So on Thursday evening, I thought I’d better phone Air NZ again. At that point, we had ten sleeps left before our planned flights on 16th August. My previous call was answered fairly quickly. This time I was on hold for just over an hour before a lovely kiwi accent spoke.
Thank goodness I phoned and waited. I won’t bore you with all the details, but our second flight had ‘disappeared’ from the system. Can you imagine if we’d just turned up at the airport on the morning of 16th August, to be informed we ‘re only booked to go as far as Hong Kong?
To cut a long story short, we’re now booked to fly on Thursday 20th August instead. We must have proof of negative COVID-19 test results I think within 48 hours of flying. I’ve no idea how we’re going to organise that, but I’m confident we’ll find a way.
Yes, admittedly, it’s a stressful time for us all on board Areandare. The transition of moving from one hemisphere to another for an extended period of time entails much thought and organisation. Add in a world-wide pandemic to the mix, and it becomes a tad chaotic and crazy.
However, we feel extremely fortunate. That we still have the chance of returning to NZ as planned for many years. We’re extremely grateful to be fit and healthy. If it all goes completely to pot, and we don’t get there, it’ll be devastating but not the end of the world. There are far worse events occurring to people at the moment.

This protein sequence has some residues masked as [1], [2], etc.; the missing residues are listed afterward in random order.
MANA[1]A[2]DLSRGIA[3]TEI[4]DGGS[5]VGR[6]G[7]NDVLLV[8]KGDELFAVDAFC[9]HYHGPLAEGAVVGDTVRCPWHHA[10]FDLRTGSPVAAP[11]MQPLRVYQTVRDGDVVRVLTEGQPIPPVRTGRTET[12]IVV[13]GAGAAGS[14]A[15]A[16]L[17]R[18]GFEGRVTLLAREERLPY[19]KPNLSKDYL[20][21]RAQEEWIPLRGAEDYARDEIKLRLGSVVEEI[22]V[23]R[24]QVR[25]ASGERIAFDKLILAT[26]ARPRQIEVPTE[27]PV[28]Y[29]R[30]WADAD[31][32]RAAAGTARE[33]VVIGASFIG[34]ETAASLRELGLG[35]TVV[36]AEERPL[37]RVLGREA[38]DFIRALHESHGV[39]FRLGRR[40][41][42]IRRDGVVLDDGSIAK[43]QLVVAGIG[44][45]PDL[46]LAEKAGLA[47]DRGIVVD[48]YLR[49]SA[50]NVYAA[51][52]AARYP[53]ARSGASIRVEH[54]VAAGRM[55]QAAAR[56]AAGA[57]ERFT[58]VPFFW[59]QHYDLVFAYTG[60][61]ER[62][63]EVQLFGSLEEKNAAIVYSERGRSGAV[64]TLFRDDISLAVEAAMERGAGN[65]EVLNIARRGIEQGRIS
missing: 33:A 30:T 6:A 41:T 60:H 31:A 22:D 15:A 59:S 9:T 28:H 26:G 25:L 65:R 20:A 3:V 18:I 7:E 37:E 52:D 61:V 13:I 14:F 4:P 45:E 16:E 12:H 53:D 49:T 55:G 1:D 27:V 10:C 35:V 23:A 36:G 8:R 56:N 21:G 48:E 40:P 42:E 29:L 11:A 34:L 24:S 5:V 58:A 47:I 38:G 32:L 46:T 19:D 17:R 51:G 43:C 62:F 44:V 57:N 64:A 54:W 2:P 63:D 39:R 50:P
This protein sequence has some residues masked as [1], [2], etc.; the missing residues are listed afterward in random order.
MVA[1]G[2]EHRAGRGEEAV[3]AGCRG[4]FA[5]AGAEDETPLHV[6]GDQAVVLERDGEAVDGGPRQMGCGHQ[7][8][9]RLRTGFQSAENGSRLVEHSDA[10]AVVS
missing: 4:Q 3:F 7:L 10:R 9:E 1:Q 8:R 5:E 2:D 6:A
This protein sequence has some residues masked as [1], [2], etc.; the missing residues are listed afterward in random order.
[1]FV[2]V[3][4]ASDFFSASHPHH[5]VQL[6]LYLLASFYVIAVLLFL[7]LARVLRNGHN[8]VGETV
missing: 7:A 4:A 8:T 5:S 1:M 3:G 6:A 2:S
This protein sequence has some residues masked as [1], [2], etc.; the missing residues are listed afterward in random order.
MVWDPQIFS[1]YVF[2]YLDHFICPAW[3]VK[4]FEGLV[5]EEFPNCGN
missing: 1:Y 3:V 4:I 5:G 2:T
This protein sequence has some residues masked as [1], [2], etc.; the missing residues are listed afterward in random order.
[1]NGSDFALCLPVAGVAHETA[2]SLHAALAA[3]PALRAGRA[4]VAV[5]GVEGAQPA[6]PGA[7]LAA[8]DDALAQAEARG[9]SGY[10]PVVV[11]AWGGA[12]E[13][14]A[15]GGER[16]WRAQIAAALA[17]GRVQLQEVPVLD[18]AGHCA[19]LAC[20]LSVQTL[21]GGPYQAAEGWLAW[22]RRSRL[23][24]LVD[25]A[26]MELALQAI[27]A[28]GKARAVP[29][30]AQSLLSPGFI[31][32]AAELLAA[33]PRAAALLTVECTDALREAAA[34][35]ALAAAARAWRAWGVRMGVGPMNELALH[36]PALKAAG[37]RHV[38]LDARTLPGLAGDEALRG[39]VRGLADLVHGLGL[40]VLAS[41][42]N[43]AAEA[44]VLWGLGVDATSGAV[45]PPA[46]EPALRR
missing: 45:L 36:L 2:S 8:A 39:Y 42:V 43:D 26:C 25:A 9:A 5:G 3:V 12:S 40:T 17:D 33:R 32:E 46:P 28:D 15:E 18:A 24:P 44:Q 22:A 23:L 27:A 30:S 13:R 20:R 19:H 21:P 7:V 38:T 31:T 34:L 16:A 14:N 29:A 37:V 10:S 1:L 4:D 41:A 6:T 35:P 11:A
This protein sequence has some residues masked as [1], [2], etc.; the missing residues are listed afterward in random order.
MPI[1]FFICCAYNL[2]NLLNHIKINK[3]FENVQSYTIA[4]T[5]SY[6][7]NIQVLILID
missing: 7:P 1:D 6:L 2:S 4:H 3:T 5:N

Lots more crossing of appendages on board …
We last moored here in 2014 when Helen and Andy stayed on board. We cruised with them to Loughborough and back.
It’s an idyllic location, especially on a sultry August summers evening. Last night’s sunset was spectacular, with golden rays emanating high into the sky.
Four ‘Extra’ Days
We can at least relax a little now having made excellent progress towards our destination. And having an extra four days to organise our big journey to the Southern Hemisphere. Hopefully …
Lisa and the boys are arriving today for the weekend, we’re making the most of the time we have left in the UK. Though it may be a lot more than we’re anticipating!
Always look on the bright side of life if you can.